Nonprofit Leadership: the beauty and benefit to not meeting your goals

I failed.

Every three months I set goals for my business. In June, I created five goals around sales, income, marketing and business systems. I met two of them.

I felt pretty crummy about this for a while. Not meeting your goals, despite your best effort, can send you into a shame spiral. It did me. I had to work and I still am working on reframing the experience. I want to share with you some lessons learned I learned from not meeting your goals and how to use it as a tool to propel you forward.

  1. You feel the shame and embarrassment of not meeting your goals.

    Damn if those numbers don’t look at you in judgement. Whether it is the numbers in your bank account, scale or your last appeal, not meeting targets can hurt. What can help is to look at the numbers with neutrality instead of judgement. The numbers are information to help guide you. Goals are only numbers to help you create intention, focus your energy and stay in momentum. I have to remind myself often: numbers are information, not judgement!

  2. You get a bit gun-shy to create more BBGs (Big Bodacious Goals) for yourself because you don’t want to feel shame again.

    What if you set big goals and fail again? What if you do? Think about what feelings you could be avoiding by lowering your standards and expectations. When you keep pushing feelings down is when they keep coming back, like a nightmare Wack-A-Mole game.

    No one wants to feel the shame of failure, yet the best leaders know that feelings are like a wave that will pass, and jump in with new energy. Your future doesn’t equal your past. What can help you get over feelings of shame is to feel the shame. Yep, sit in it. Get angry, upset or sad. Because when you can dig it and feel it, you can then release it.

  3. If your job performance is valued by how you meet goals, then you work to make them as low as possible.

    And others work to make them as high as possible. Leadership says, “Raise THIS much!” and you are like, “Well, maybe I could raise this much..” Goals are created in this tension, and this sets up a difficult dynamic from the beginning. I coach nonprofit board members to not evaluate by simply meeting goals, but by the daily actions that are taken. Think about it like this: if you think big and go for it and not quite make it, you probably did more or raised more that you ever thought.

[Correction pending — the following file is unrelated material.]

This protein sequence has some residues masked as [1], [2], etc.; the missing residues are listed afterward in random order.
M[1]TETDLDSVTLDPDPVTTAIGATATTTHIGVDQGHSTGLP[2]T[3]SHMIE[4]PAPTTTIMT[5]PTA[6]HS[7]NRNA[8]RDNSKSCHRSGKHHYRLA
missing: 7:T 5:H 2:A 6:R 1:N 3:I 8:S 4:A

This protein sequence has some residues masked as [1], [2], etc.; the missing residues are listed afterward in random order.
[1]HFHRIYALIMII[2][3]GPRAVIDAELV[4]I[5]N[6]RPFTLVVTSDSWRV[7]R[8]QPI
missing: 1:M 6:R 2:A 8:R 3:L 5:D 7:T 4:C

4. You forget to celebrate the successes you did have because you are focused on what you don’t have or didn’t do.

    I stated at the beginning that I achieved two of my five goals, and partially achieved the others. When I was focusing on what didn’t happen, I wasn’t grateful for what did happen! Living in gratitude for what you do have is the fastest way to get more of what you want. I had to step back and take a look at what I did accomplish and celebrate it! When you focus on not meeting the goals, you move your focus from gratitude to fear and lack. And you carry that forward into your next effort. Celebrate and be grateful for all you achieved, don’t baby/bathwater all your successes.

  5. You can learn more in failure than success

    As much as it sucks sometimes to not meet the goals or expectations, the best lessons are learned from them. I learned that I had more offers than I could sell and I need to streamline. Organizations that I work with welcome failure as information about how to move forward will learn from the experiences. Building a culture of deep trust that values truth telling and welcomes growth in success for failure will then use these experiences to grow, evolve and get the most important work done.

    If you want to build more trust in your nonprofit, so you get more done and create more impact, I can help. I work with nonprofit board, staff or both to build deep trust in themselves and each other so the communication and productivity flows, in success or failure. Check out my influence course for teams on how to build strong, energy-rich nonprofit environments.

Maryanne is founder and CEO of Courageous Communication. She works with nonprofits to grow their influence and leadership so they can attract new donors and raise more money without feeling rejected, ineffective or pushy. She is author of Courageous Communication: how codependence is making your nonprofit brand boring and what to do about it and creator of Up Level Your Influence, Fearless Fundraising and Magnetic Messages trainings for individuals and organizations. She is leading a movement to change “nonprofit” to “human investment company” to accurately reflect the contributions of the sector. She’s known for her love of ultrahigh heels, extra-large Diet Cokes, and short karaoke rotations. If you want to learn how to build your influence and leadership, connect with Maryanne for speaking or training.

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